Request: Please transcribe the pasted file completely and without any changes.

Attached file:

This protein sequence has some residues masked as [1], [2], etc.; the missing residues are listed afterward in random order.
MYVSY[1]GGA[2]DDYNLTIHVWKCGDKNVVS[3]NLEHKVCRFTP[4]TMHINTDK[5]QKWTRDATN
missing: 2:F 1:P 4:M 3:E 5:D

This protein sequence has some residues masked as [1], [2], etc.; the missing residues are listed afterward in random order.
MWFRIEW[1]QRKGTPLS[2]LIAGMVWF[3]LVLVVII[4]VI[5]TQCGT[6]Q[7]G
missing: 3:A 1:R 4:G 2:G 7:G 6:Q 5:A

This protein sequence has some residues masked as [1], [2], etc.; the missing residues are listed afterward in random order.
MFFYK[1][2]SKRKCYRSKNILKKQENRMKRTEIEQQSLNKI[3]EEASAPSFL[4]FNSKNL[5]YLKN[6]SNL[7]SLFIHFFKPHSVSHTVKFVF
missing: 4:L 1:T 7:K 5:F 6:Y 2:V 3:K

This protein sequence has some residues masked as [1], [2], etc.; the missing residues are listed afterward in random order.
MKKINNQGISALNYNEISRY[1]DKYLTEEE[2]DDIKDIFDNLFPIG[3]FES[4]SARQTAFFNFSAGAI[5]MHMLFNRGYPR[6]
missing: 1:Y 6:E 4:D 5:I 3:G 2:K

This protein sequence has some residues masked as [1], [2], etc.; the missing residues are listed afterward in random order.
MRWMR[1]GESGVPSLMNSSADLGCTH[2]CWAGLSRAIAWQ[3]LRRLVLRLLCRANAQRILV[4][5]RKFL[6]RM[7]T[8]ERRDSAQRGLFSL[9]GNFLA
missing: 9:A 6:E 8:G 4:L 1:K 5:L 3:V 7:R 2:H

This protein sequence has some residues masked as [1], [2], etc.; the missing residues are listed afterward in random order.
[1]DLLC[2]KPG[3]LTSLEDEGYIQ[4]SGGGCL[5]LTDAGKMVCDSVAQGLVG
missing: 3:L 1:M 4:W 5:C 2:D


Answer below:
This protein sequence has some residues masked as [1], [2], etc.; the missing residues are listed afterward in random order.
MYVSY[1]GGA[2]DDYNLTIHVWKCGDKNVVS[3]NLEHKVCRFTP[4]TMHINTDK[5]QKWTRDATN
missing: 2:F 1:P 4:M 3:E 5:D

This protein sequence has some residues masked as [1], [2], etc.; the missing residues are listed afterward in random order.
MWFRIEW[1]QRKGTPLS[2]LIAGMVWF[3]LVLVVII[4]VI[5]TQCGT[6]Q[7]G
missing: 3:A 1:R 4:G 2:G 7:G 6:Q 5:A

This protein sequence has some residues masked as [1], [2], etc.; the missing residues are listed afterward in random order.
MFFYK[1][2]SKRKCYRSKNILKKQENRMKRTEIEQQSLNKI[3]EEASAPSFL[4]FNSKNL[5]YLKN[6]SNL[7]SLFIHFFKPHSVSHTVKFVF
missing: 4:L 1:T 7:K 5:F 6:Y 2:V 3:K

This protein sequence has some residues masked as [1], [2], etc.; the missing residues are listed afterward in random order.
MKKINNQGISALNYNEISRY[1]DKYLTEEE[2]DDIKDIFDNLFPIG[3]FES[4]SARQTAFFNFSAGAI[5]MHMLFNRGYPR[6]
missing: 1:Y 6:E 4:D 5:I 3:G 2:K

This protein sequence has some residues masked as [1], [2], etc.; the missing residues are listed afterward in random order.
MRWMR[1]GESGVPSLMNSSADLGCTH[2]CWAGLSRAIAWQ[3]LRRLVLRLLCRANAQRILV[4][5]RKFL[6]RM[7]T[8]ERRDSAQRGLFSL[9]GNFLA
missing: 9:A 6:E 8:G 4:L 1:K 5:L 3:V 7:R 2:H

This protein sequence has some residues masked as [1], [2], etc.; the missing residues are listed afterward in random order.
[1]DLLC[2]KPG[3]LTSLEDEGYIQ[4]SGGGCL[5]LTDAGKMVCDSVAQGLVG
missing: 3:L 1:M 4:W 5:C 2:D